HOWELL AIR, INC. v. PORTERFIELD

No. 69-671.

22 Ohio St. 2d 32 (1970)

HOWELL AIR, INC., APPELLANT, v. PORTERFIELD, TAX COMMR., APPELLEE.

Supreme Court of Ohio.

Decided April 15, 1970.


Attorney(s) appearing for the Case

Mr. Allan Sherry, for appellant.

Mr. Paul W. Brown, attorney general, and Mr. George M. Hauswirth, for appellee.


Per Curiam.

Appellant is engaged in the business of selling aircraft and holds an Ohio vendor's license. It filed with the Tax Commissioner two requests for reimbursement of sales taxes, alleged to have been illegally or erroneously paid to the state of Ohio on its sale in Ohio of two aircraft. The requests for reimbursement were based solely upon the claim that the aircraft in question were not subject to sales taxes by virtue of the last sentence of Section 4561.18, Revised Code. The claims for reimbursement were denied by the Tax Commissioner. Those orders were affirmed by decision of the Board of Tax Appeals, after which an appeal as a matter of right was taken to this court, as provided in Section 5717.04, Revised Code.

Prior to 1951, any aircraft located and used in business in this state was subject to taxation as being "personal property located and used in business in this state," within the provisions of Section 5328, General Code. In 1951, by the passage of Amended House Bill No. 405 (124 Ohio Laws 852), an annual license fee was levied on aircraft to provide revenue for the expenses of administering the Ohio laws relative to registration thereof, establishment of air markings, etc., and Section 5328, General Code, was amended to exclude from personal property taxation "those [aircraft] properly licensed in accordance with the provisions of Sections 6310 to 6310-5 inclusive of the General Code."

Section 6310-5, General Code, enacted at that time, as recodified with no essential change, is now the last sentence of Section 4561.18, Revised Code, reading:

"Such taxes are in lieu of all other taxes on or with respect to ownership of such aircraft." (Emphasis added.)

The Ohio sales tax is not a tax on or with respect to the ownership of property. It is not a property tax. It is, as specifically designated in Section 5739.02, Revised Code, an excise tax. An excise tax is neither on the ownership of property, nor is it with respect to such ownership. It is not a tax "laid directly on persons or property." Saviers v. Smith (1920), 101 Ohio St. 132,137. It is a tax assessed for some special privilege or immunity. Cincinnati, Milford & Loveland Traction Co. v. State (1916), 94 Ohio St. 24, 27. Specifically, the Ohio sales tax is a tax "on transactions— the exercise of a privilege, viz., the right to acquire * * * tangible personal property * * *." Celina Mutual Ins. Co. v. Bowers (1965), 5 Ohio St.2d 12, 16.

Appellant argues that our holding in Celina Mutual— that the purchase of manuals and manual sheets by insurance companies was subject to the sales tax despite the blanket tax exemption as to domestic insurance companies contained in Section 5725.25, Revised Code—was based (1) on the fact that the Sales Tax Act was passed subsequent to the enactment of Section 5725.25, Revised Code, and (2) on the fact that the Sales Tax Act contained language specifically exempting sales where the purpose of the consumer (insurance company) was "to resell, hold, use, or consume the thing transferred as evidence of a contract of insurance" (Section 5739.01(E)(5), Revised Code); thus showing, as stated in Celina Mutual, at page 16, "a legislative intent to subject the purchase and use of tangible personal property by insurance companies generally to the sales and use taxes except in those instances" specifically excepted from the definition of "retail sale" by Section 5739.01(E)(5), Revised Code.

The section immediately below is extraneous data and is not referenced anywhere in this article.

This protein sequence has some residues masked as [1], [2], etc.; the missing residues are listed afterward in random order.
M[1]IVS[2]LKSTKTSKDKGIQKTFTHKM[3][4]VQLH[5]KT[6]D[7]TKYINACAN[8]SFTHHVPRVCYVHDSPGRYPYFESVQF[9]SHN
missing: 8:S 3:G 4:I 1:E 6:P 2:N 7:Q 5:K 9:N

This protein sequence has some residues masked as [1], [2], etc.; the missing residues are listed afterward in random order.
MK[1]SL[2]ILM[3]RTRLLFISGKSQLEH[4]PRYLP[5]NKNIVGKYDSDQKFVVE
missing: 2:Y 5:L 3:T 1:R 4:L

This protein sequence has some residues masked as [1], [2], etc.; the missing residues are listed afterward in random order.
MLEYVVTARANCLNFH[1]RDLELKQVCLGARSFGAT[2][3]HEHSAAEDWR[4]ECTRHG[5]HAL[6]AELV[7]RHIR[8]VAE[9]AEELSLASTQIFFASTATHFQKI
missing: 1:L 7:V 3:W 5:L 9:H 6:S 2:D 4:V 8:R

On the basis that, as to aircraft, the "in lieu of" statute (Section 4561.18, Revised Code) was enacted subsequent to the enactment of the Ohio sales tax, and that there is no specific reference to aircraft in the Sales Tax Act, appellant asserts that the reasoning of Celina Mutual requires a reversal of the decision of the Board of Tax Appeals in this case. In making this argument, appellant overlooks the fact that the "in lieu of" provision of Section 5725.25, Revised Code, as to domestic insurance companies, is much broader than the provision of Section 4561.18, Revised Code. The former statute provides not only that the tax shall be in lieu of other taxes on "property and assets of such domestic insurance company," but also that it shall be in lieu of "all other taxes, charges, and excises on such domestic insurance companies." The "in lieu of" provision of Section 4561.18 is limited in its application to "all other taxes on or with respect to ownership of such aircraft."

Assuming an ambiguity in the "in lieu of" provision involved in Celina Mutual, as applied to the question of exemption from sales tax, requiring consideration of relative dates of legislative enactments and of specific language of the Sales Tax Act as reflecting on legislative intent, we find no such ambiguity in the language of Section 4561.18, Revised Code. The language of this statute does not exempt the sale of aircraft, otherwise subject to the Ohio sales tax, from such tax.

The Sales Tax Act, by its specific terms, levies an excise tax on each retail sale made in Ohio, excluding only those sales excepted from the definition of "retail sale" by Section 5739.01(E), Revised Code, and those to which the tax is specifically made inapplicable by Section 5739.02(B), Revised Code. The sales here in question are not included in any of such exceptions or exemptions.

Decision affirmed.

O'NEILL, C. J., LEACH, SCHNEIDER, HERBERT, DUNCAN and CORRIGAN, JJ., concur.*

LEACH, J., of the Tenth Appellate District, sitting for MATTHIAS, J.

FootNotes


* CHIEF JUSTICE TAFT participated in this case which was, however, decided after his death.

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